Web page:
Kombucha is a health drink that is trending in popularity and is now sold at many coffee shops and similar establishments. The drink hails from the East and is created by fermenting either black or green tea with yeast and bacteria. This process encourages the growth of probiotics, and the drink is then sweetened or otherwise flavored to create a beverage that is healthy but not off-putting.
What Are the Benefits of Kombucha?
In addition to probiotics, kombucha is packed with enzymes and organic acids, and all of these substances are good for your gut microbiome. It aids with digestion and can help to avoid bloating and other side effects after eating. Kombucha is also loaded with antioxidants, which can reduce inflammation. There are also many other supposed health benefits, such as increased energy, mood enhancement, and weight loss. Some of these do have some scientific evidence supporting them, but there is not enough to fully support all of the claims that are out there.
Why Is Kombucha Bad for Oral Health Then?
Through the process of fermentation, the mixture becomes highly acidic. Consider that water has a pH level of 7—which is neutral—tea generally has a pH around 6, and kombucha is below 3.5. That low pH is necessary to avoid harmful bacteria and foster an environment in which the probiotics and other organisms flourish. The problem is that high acid levels are terrible for your teeth. Kombucha can aid in eroding your tooth enamel over time and making you more susceptible to tooth decay.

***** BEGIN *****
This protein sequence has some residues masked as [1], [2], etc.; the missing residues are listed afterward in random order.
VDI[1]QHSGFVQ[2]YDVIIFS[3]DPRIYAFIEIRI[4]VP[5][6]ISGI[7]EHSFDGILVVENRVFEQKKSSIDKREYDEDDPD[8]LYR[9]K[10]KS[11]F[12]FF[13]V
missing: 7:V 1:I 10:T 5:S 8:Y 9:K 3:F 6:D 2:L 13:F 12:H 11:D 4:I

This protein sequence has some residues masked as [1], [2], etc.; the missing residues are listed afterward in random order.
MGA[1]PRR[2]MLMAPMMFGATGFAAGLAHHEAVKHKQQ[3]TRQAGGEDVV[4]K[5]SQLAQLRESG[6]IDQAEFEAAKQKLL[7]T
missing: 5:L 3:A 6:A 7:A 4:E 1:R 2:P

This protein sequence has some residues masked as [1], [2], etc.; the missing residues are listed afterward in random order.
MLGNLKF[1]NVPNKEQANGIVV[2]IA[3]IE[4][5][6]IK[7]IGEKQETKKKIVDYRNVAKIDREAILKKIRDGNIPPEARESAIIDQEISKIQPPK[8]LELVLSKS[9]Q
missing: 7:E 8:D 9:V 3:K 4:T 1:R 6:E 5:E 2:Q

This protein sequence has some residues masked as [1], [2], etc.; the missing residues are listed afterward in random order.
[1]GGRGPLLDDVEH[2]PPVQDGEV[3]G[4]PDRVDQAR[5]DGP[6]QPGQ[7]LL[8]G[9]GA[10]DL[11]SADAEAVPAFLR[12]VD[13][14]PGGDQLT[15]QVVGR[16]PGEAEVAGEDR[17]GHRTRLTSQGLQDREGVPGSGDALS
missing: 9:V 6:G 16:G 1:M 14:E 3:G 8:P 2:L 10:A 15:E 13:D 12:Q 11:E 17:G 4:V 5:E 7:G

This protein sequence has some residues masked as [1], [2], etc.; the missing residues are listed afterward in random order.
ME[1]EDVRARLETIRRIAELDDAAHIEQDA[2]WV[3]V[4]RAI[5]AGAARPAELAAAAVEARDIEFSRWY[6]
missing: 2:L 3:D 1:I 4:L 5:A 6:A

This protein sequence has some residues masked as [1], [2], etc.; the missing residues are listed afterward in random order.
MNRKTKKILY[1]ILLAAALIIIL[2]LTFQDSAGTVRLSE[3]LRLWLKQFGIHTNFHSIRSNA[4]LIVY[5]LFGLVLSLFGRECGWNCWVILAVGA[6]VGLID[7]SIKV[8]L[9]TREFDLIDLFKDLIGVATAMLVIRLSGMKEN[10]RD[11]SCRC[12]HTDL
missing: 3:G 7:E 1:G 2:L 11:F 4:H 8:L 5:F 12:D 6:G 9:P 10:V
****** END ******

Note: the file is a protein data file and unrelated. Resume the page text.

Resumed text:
Tooth Enamel and Acid
Enamel is the hardest tissue in the human body and serves as the outer protective layer of your teeth. Your enamel is under an almost contact attack from the foods you eat and beverages you drink. It does get rebuilt to a degree through a process called remineralization. Fluoride, calcium, and other trace minerals are distributed to your teeth via saliva, and good oral hygiene makes this process more effective by avoiding plaque accumulation and encouraging saliva production. When you drink beverages with high acidic content, those acids attack your enamel directly. Remineralization cannot stave off the effect. Erosion occurs, and eventually, the tooth will begin to decay.
Does That Mean You Should Avoid Kombucha?
You do not necessarily need to stop drinking kombucha. There are plenty of otherwise healthy foods that are bad for your teeth. The important thing is to be aware of them and take measures to mitigate those effects or at least limit your intake. In the case of kombucha and other beverages, you can eliminate the bad effects almost entirely simply by drinking through a straw!
Something else to consider—which applies not just to kombucha but all of the acidic items in your diet—is that you can offset them in meals by pairing them with particular foods. When you eat spaghetti and meatballs or another tomato sauce-heavy dish, for instance, you can balance those acids by having a salad to start and a vegetable like broccoli as a side. Foods in addition to greens that work in this manner include cheese, nuts, eggs, and whole grains. Whenever you enjoy kombucha or another highly acidic food item, rinse your mouth vigorously with water when you are finished, but wait at least 30 minutes before you brush your teeth because brushing too soon can make the acids more effective.
Since kombucha is not really meant to be savored, drinking it through a straw and efficiently as possible should not be a big sacrifice for most. It will also help to avoid the kombucha staining your teeth. If you would like to do more to protect your teeth than rinse with water, consider chewing sugar-free gum.
Take Care With Your Diet
It is important that when your balance and supplement your diet that you keep your oral health in mind. That is not to say that you should not benefit from kombucha and the like, but you should be aware of the risks, make efforts to lessen them, and schedule a regular checkup and cleaning with your dentist. Jeffrey D. Clark, DDS, is a leading dentist who can be an invaluable resource to you regarding your diet. Call Scottsdale Dental Excellence at 480 585 1853 to schedule your checkup with Dr. Clark.